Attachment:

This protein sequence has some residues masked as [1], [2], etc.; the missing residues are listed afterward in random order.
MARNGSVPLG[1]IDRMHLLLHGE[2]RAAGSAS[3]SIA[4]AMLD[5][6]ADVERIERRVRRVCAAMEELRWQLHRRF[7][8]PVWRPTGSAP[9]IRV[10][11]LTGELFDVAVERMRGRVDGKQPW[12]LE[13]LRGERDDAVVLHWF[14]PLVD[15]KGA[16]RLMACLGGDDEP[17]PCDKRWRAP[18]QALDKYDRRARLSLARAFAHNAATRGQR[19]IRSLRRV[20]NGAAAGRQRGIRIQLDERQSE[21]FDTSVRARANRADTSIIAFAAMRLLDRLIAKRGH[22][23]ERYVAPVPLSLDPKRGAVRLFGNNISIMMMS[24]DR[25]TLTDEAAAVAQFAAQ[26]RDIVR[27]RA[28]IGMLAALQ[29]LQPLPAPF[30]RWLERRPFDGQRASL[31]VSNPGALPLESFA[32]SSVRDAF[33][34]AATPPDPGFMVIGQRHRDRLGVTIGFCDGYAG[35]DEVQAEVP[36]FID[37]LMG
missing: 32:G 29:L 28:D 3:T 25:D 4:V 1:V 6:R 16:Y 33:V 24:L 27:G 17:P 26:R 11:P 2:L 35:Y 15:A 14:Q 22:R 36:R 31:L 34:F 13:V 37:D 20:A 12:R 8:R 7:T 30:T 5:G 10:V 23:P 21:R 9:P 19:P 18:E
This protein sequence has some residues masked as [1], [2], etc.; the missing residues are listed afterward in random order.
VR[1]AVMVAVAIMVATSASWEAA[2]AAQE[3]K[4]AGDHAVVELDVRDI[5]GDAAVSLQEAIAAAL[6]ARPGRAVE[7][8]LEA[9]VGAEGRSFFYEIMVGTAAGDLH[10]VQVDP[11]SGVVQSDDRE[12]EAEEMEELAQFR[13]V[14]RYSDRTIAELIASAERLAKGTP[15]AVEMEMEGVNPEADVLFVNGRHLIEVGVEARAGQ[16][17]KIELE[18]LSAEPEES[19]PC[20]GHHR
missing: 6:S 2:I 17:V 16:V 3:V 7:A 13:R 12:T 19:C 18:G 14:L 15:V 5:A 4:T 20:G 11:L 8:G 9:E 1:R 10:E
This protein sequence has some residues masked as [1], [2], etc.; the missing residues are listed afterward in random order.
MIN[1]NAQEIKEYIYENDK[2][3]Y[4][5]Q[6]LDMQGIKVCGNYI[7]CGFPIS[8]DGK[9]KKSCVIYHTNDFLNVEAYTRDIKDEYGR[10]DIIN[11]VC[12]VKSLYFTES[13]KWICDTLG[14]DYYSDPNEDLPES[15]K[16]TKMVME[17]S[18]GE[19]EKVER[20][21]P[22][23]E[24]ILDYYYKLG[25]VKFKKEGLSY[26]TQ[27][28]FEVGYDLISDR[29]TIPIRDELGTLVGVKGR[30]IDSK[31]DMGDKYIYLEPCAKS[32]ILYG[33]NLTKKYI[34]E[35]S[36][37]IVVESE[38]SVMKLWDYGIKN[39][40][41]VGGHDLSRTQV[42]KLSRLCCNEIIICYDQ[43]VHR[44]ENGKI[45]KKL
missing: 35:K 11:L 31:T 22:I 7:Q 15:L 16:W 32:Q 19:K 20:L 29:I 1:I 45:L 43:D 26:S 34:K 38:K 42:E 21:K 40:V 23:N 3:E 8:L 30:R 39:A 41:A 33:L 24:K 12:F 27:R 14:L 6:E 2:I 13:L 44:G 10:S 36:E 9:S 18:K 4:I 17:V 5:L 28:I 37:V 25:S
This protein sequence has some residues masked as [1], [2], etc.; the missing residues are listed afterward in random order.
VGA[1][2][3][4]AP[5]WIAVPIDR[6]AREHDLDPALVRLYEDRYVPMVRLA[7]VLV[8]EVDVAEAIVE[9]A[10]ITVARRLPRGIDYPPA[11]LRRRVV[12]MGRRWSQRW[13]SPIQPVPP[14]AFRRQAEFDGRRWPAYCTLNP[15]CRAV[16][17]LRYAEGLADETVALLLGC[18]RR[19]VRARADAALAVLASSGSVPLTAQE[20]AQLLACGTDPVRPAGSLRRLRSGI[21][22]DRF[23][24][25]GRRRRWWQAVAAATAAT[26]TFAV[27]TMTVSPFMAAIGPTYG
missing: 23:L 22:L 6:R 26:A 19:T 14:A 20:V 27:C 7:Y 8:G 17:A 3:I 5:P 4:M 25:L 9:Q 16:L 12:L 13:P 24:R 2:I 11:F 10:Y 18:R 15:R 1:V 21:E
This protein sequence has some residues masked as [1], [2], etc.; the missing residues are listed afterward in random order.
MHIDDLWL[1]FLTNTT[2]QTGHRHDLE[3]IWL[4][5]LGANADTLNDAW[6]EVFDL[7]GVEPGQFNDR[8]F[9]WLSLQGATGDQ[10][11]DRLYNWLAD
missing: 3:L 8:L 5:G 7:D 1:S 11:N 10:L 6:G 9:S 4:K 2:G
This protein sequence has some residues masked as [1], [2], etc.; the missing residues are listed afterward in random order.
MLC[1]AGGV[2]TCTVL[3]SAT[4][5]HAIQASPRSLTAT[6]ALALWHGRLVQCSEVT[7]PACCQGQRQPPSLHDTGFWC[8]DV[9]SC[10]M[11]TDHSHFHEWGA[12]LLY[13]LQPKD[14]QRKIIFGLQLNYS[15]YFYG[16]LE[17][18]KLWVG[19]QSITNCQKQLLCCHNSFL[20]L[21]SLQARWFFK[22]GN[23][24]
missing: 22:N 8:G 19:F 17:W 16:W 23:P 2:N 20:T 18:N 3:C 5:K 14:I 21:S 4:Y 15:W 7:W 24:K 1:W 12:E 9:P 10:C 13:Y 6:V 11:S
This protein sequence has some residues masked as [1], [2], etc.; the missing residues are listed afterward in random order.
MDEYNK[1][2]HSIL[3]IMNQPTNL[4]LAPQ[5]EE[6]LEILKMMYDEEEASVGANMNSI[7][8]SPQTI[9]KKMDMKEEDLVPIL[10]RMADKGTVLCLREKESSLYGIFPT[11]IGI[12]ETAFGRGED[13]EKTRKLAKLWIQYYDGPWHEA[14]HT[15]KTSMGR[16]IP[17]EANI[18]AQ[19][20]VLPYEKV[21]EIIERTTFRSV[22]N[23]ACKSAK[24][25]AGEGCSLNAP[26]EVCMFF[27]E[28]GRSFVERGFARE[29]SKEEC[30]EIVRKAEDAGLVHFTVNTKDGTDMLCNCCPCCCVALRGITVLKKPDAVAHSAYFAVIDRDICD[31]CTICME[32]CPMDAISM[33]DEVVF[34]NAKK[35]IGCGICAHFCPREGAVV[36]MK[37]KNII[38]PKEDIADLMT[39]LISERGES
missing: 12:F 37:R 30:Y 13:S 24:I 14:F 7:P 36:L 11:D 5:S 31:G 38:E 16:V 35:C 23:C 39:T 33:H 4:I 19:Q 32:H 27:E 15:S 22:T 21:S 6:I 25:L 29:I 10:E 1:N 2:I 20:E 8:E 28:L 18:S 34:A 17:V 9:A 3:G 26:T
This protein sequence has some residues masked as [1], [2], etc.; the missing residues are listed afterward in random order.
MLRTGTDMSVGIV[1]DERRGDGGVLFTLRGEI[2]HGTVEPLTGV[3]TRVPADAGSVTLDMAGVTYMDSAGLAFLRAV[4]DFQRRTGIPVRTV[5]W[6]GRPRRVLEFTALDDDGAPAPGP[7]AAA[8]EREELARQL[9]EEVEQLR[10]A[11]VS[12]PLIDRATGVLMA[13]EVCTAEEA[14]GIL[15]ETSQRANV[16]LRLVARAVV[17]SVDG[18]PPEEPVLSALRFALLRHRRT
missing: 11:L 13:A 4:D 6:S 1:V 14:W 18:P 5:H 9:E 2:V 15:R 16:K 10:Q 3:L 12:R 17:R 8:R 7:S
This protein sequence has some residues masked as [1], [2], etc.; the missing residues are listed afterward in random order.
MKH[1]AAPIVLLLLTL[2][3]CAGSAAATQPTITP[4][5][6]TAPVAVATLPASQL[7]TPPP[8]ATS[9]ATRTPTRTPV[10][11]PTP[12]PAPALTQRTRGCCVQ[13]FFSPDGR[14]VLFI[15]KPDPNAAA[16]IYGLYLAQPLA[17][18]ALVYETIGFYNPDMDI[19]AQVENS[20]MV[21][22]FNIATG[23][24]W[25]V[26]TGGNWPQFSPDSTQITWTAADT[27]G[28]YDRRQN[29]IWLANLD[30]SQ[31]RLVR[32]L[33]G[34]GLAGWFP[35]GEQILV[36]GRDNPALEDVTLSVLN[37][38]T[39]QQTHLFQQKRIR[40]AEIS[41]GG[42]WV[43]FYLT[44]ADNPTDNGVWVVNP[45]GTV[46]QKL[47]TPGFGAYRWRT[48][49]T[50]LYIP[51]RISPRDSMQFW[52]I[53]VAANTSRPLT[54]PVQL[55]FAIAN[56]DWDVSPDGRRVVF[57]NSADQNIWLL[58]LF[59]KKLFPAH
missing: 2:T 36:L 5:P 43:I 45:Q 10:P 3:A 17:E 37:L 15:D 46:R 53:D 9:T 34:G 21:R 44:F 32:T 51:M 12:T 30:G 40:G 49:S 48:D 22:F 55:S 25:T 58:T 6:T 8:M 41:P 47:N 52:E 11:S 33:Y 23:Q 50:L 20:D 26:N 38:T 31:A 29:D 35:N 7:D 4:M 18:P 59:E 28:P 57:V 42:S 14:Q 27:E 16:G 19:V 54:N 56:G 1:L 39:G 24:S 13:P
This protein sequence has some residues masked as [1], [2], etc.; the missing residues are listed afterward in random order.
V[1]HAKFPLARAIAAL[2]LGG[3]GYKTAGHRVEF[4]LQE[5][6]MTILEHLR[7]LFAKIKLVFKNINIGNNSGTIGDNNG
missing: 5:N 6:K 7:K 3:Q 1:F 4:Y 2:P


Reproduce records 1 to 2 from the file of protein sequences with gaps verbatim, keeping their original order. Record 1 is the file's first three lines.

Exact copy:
This protein sequence has some residues masked as [1], [2], etc.; the missing residues are listed afterward in random order.
MARNGSVPLG[1]IDRMHLLLHGE[2]RAAGSAS[3]SIA[4]AMLD[5][6]ADVERIERRVRRVCAAMEELRWQLHRRF[7][8]PVWRPTGSAP[9]IRV[10][11]LTGELFDVAVERMRGRVDGKQPW[12]LE[13]LRGERDDAVVLHWF[14]PLVD[15]KGA[16]RLMACLGGDDEP[17]PCDKRWRAP[18]QALDKYDRRARLSLARAFAHNAATRGQR[19]IRSLRRV[20]NGAAAGRQRGIRIQLDERQSE[21]FDTSVRARANRADTSIIAFAAMRLLDRLIAKRGH[22][23]ERYVAPVPLSLDPKRGAVRLFGNNISIMMMS[24]DR[25]TLTDEAAAVAQFAAQ[26]RDIVR[27]RA[28]IGMLAALQ[29]LQPLPAPF[30]RWLERRPFDGQRASL[31]VSNPGALPLESFA[32]SSVRDAF[33][34]AATPPDPGFMVIGQRHRDRLGVTIGFCDGYAG[35]DEVQAEVP[36]FID[37]LMG
missing: 32:G 29:L 28:D 3:T 25:D 4:V 1:V 6:R 16:Y 33:V 24:L 27:G 17:P 26:R 11:P 2:L 35:Y 15:A 14:Q 22:R 36:R 31:L 34:F 13:V 37:D 20:A 12:R 8:R 7:T 30:T 5:G 10:V 23:P 21:R 9:P 19:P 18:E
This protein sequence has some residues masked as [1], [2], etc.; the missing residues are listed afterward in random order.
VR[1]AVMVAVAIMVATSASWEAA[2]AAQE[3]K[4]AGDHAVVELDVRDI[5]GDAAVSLQEAIAAAL[6]ARPGRAVE[7][8]LEA[9]VGAEGRSFFYEIMVGTAAGDLH[10]VQVDP[11]SGVVQSDDRE[12]EAEEMEELAQFR[13]V[14]RYSDRTIAELIASAERLAKGTP[15]AVEMEMEGVNPEADVLFVNGRHLIEVGVEARAGQ[16][17]KIELE[18]LSAEPEES[19]PC[20]GHHR
missing: 6:S 2:I 17:V 16:V 3:V 7:A 13:R 12:T 19:C 18:G 14:L 15:V 5:A 4:T 20:G 11:L 8:G 9:E 1:R 10:E